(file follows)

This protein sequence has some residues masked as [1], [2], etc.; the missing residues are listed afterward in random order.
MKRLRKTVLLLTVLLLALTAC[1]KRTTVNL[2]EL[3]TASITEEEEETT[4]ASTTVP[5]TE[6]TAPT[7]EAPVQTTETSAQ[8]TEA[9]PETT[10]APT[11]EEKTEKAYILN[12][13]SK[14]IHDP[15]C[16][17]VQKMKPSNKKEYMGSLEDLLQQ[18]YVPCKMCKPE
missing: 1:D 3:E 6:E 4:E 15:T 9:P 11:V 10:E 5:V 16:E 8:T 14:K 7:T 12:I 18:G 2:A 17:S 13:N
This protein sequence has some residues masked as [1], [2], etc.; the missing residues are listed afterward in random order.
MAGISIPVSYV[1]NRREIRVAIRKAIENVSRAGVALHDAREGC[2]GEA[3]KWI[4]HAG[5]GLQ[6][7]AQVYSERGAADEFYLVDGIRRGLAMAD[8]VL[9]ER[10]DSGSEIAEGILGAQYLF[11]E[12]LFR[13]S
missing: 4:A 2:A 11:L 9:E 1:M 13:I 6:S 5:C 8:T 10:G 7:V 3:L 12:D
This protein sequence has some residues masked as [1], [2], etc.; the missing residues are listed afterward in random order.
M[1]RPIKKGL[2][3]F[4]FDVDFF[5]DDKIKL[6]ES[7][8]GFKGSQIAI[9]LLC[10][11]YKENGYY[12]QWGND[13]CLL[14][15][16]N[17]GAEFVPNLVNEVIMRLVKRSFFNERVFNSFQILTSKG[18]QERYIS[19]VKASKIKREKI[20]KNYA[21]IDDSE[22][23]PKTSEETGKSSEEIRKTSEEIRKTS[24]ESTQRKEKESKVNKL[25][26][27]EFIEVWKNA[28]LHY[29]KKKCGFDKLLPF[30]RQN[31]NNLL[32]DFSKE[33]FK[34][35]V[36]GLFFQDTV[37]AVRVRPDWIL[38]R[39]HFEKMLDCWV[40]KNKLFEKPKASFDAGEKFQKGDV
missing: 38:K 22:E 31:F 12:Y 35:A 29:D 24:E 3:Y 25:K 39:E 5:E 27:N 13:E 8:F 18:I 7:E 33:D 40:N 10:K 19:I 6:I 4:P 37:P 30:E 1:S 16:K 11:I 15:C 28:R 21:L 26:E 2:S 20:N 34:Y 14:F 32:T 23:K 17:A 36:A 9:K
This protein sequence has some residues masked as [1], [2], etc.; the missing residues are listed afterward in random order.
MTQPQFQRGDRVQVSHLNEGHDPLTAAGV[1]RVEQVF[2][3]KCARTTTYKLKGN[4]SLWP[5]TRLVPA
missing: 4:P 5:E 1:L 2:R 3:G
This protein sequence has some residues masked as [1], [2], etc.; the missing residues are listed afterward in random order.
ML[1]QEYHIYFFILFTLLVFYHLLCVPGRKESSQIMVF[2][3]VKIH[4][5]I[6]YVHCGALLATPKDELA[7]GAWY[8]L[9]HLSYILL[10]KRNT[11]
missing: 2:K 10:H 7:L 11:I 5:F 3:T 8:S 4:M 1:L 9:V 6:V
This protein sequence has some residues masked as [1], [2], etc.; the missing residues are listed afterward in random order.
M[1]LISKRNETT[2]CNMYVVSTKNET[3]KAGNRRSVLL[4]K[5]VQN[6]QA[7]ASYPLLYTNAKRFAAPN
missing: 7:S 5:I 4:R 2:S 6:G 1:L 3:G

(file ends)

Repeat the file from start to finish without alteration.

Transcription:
This protein sequence has some residues masked as [1], [2], etc.; the missing residues are listed afterward in random order.
MKRLRKTVLLLTVLLLALTAC[1]KRTTVNL[2]EL[3]TASITEEEEETT[4]ASTTVP[5]TE[6]TAPT[7]EAPVQTTETSAQ[8]TEA[9]PETT[10]APT[11]EEKTEKAYILN[12][13]SK[14]IHDP[15]C[16][17]VQKMKPSNKKEYMGSLEDLLQQ[18]YVPCKMCKPE
missing: 1:D 3:E 6:E 4:E 15:T 9:P 11:V 10:E 5:V 16:E 8:T 14:K 7:T 12:I 18:G 2:A 17:S 13:N
This protein sequence has some residues masked as [1], [2], etc.; the missing residues are listed afterward in random order.
MAGISIPVSYV[1]NRREIRVAIRKAIENVSRAGVALHDAREGC[2]GEA[3]KWI[4]HAG[5]GLQ[6][7]AQVYSERGAADEFYLVDGIRRGLAMAD[8]VL[9]ER[10]DSGSEIAEGILGAQYLF[11]E[12]LFR[13]S
missing: 4:A 2:A 11:L 9:E 1:M 13:I 6:S 5:C 8:T 10:G 7:V 3:L 12:D
This protein sequence has some residues masked as [1], [2], etc.; the missing residues are listed afterward in random order.
M[1]RPIKKGL[2][3]F[4]FDVDFF[5]DDKIKL[6]ES[7][8]GFKGSQIAI[9]LLC[10][11]YKENGYY[12]QWGND[13]CLL[14][15][16]N[17]GAEFVPNLVNEVIMRLVKRSFFNERVFNSFQILTSKG[18]QERYIS[19]VKASKIKREKI[20]KNYA[21]IDDSE[22][23]PKTSEETGKSSEEIRKTSEEIRKTS[24]ESTQRKEKESKVNKL[25][26][27]EFIEVWKNA[28]LHY[29]KKKCGFDKLLPF[30]RQN[31]NNLL[32]DFSKE[33]FK[34][35]V[36]GLFFQDTV[37]AVRVRPDWIL[38]R[39]HFEKMLDCWV[40]KNKLFEKPKASFDAGEKFQKGDV
missing: 38:K 22:E 31:F 12:Y 35:A 29:D 24:E 3:Y 25:K 39:E 5:E 27:N 13:E 8:F 18:I 7:E 33:D 40:N 10:K 19:I 6:I 4:P 37:P 30:E 1:S 16:K 11:I 15:C 28:R 21:L 26:E 2:S 20:N 34:Y 14:F 32:T 23:K 17:A 36:A 9:K
This protein sequence has some residues masked as [1], [2], etc.; the missing residues are listed afterward in random order.
MTQPQFQRGDRVQVSHLNEGHDPLTAAGV[1]RVEQVF[2][3]KCARTTTYKLKGN[4]SLWP[5]TRLVPA
missing: 4:P 5:E 1:L 2:R 3:G
This protein sequence has some residues masked as [1], [2], etc.; the missing residues are listed afterward in random order.
ML[1]QEYHIYFFILFTLLVFYHLLCVPGRKESSQIMVF[2][3]VKIH[4][5]I[6]YVHCGALLATPKDELA[7]GAWY[8]L[9]HLSYILL[10]KRNT[11]
missing: 2:K 10:H 7:L 11:I 5:F 3:T 8:S 4:M 1:L 9:V 6:V
This protein sequence has some residues masked as [1], [2], etc.; the missing residues are listed afterward in random order.
M[1]LISKRNETT[2]CNMYVVSTKNET[3]KAGNRRSVLL[4]K[5]VQN[6]QA[7]ASYPLLYTNAKRFAAPN
missing: 7:S 5:I 4:R 2:S 6:G 1:L 3:G